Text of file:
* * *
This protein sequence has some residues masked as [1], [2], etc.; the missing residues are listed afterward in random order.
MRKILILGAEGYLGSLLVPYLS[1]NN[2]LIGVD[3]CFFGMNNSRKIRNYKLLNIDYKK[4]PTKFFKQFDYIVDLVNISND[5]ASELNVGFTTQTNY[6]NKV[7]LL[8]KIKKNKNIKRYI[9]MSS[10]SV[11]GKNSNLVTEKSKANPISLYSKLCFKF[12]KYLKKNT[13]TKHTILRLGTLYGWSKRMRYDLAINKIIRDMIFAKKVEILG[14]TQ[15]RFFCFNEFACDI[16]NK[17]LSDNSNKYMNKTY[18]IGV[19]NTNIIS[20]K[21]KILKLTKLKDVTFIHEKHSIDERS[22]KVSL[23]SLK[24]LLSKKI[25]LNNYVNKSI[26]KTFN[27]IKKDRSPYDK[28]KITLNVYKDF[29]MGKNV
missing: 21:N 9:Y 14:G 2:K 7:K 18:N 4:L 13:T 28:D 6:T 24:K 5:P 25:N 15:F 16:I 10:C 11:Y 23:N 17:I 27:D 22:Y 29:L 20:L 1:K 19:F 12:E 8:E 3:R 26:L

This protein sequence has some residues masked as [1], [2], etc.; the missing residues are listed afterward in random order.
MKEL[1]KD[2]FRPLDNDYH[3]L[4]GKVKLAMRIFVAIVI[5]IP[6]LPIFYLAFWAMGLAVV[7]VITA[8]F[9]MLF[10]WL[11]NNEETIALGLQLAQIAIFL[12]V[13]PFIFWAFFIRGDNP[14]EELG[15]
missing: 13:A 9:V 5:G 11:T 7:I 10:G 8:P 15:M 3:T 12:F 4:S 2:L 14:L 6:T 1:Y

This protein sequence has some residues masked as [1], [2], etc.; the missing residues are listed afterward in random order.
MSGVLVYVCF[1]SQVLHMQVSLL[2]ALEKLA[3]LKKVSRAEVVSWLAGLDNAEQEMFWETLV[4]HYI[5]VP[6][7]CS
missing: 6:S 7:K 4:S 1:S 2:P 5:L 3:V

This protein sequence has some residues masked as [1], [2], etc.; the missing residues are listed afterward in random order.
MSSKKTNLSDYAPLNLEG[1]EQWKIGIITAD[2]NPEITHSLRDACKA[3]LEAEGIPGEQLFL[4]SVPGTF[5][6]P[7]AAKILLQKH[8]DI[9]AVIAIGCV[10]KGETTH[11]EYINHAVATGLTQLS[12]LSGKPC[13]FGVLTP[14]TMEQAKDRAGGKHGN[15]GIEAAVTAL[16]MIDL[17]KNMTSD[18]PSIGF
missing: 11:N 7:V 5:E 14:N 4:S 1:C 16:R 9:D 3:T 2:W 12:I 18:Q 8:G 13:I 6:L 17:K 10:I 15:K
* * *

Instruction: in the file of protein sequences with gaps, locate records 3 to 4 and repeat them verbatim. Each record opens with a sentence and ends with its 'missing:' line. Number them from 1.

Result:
This protein sequence has some residues masked as [1], [2], etc.; the missing residues are listed afterward in random order.
MSGVLVYVCF[1]SQVLHMQVSLL[2]ALEKLA[3]LKKVSRAEVVSWLAGLDNAEQEMFWETLV[4]HYI[5]VP[6][7]CS
missing: 6:S 7:K 4:S 1:S 2:P 5:L 3:V

This protein sequence has some residues masked as [1], [2], etc.; the missing residues are listed afterward in random order.
MSSKKTNLSDYAPLNLEG[1]EQWKIGIITAD[2]NPEITHSLRDACKA[3]LEAEGIPGEQLFL[4]SVPGTF[5][6]P[7]AAKILLQKH[8]DI[9]AVIAIGCV[10]KGETTH[11]EYINHAVATGLTQLS[12]LSGKPC[13]FGVLTP[14]TMEQAKDRAGGKHGN[15]GIEAAVTAL[16]MIDL[17]KNMTSD[18]PSIGF
missing: 11:N 7:V 5:E 14:N 4:S 1:C 16:R 9:D 3:T 2:W 12:I 18:Q 8:G 13:I 6:L 17:K 10:I 15:K